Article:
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  • Marie Trout

Living in the 10%

One year ago, Walter and I spent our first whole day at the Nebraska Medical Center. He would undergo thorough testing for them to evaluate, if he could qualify for getting on the waiting list for a liver transplant there. We had left our home and our kids behind in Southern California. I was devastated on so many levels. Every waking moment of our lives was spent in fear. At night, sleep was a luxury that rarely lasted long.

I felt like I had taken a stupid risk by bringing my deathly ill husband on an airplane with an uncertain outcome. I felt like I let my kids down by not being there for them. I felt overwhelming gratefulness for the money that was coming in through the fundraiser. But I didn’t know if all the money we spent on travel and medical expenses was going to make a difference. I couldn’t be sure Walter would make it. What if all that money had been raised in vain? I felt I should be able to control this, and guilty that I couldn’t.

I felt weighed down. Circumstances will do that. There are burdens in life that are so heavy to carry that it is almost impossible to put one foot in front of the other. And this was one of those times. There were challenges in front of me that looked mountainous. I couldn’t plan anything, because our lives depended on the next blood test; ultimately it depended on what was a game of Russian roulette. It was called “finding a donor match.”

I had no control over 90% of what would determine the eventual outcome of this journey to Nebraska. And no amount of positive thinking could make me feel in control.

I could pray. But honestly, I felt too distracted to really get in a meditative state where prayer would support me. I could do the “request prayers.” And that felt like I just wanted God to side with me. The reality was that if the hospital in Nebraska accepted Walter as a patient, someone with a healthy liver would have to die in order for Walter to be saved. How could I pray for that?

I watched spring happen around me, when I walked at the river every morning. But my mental state was in a state of perpetual winter. I clung to my measly 10%. I was determined that what little I could do, I would do. If I could help affect the outcome by staying completely on top of what were pros and cons of various medical procedures, and what kinds of medication were used when, I could help inform the doctors of the chronology, past experiences with other procedures, etc. I learned how to be a valued and informed caregiver, not simply a desperate wife. I learned to trust my kids. I learned to trust the community. I learned so much from making the most of my 10%.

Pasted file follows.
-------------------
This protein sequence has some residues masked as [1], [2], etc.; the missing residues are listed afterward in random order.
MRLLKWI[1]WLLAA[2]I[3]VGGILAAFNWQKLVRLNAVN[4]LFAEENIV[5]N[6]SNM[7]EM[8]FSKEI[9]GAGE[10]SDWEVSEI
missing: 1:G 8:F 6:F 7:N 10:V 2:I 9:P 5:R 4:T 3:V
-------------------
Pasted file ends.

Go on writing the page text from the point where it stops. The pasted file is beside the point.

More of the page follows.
The biggest lesson was probably to accept: to let go of the illusion that my worry could control the 90%. In fact, when I lived in the “what if’s” and the “should’s” I lost control even of the 10%. I would become despondent, distracted, and disillusioned and feel that 10% wasn’t going to matter anyway.

Most of the time, I clung to my 10% by doing what little I could to the very best of my ability. I fought daily to become accepting of my limits and to treat my inability to do more with compassion. That was the only way, I would have enough strength to get through. When I would beat up on myself, I instantly lost what little power I had.

I didn’t believe in a God that took my side. But I know that God held me. I felt it in the force of the goodwill and prayers that came streaming at Walter and I through other people – and they helped me see the reality clearer: We were in a very difficult situation.

Held by compassion, the 10% became my rescue boat – and it sailed on the ocean of love and support of fellow human beings. Against all odds, Walter and I sailed in this little vessel without sinking.

The lessons of this time are many. Today I still blame myself for not being in control of everything that happens in my life, or in the life of Walter, or our kids. It is a lifelong journey. But I will always have the memory of that little life boat that made it across. And as I survey the view from dry land at the moment, I am just so very appreciative of the solid footing under my feet. Now having control over even 20% of what happens in our lives is a luxury that I will never again take for granted!

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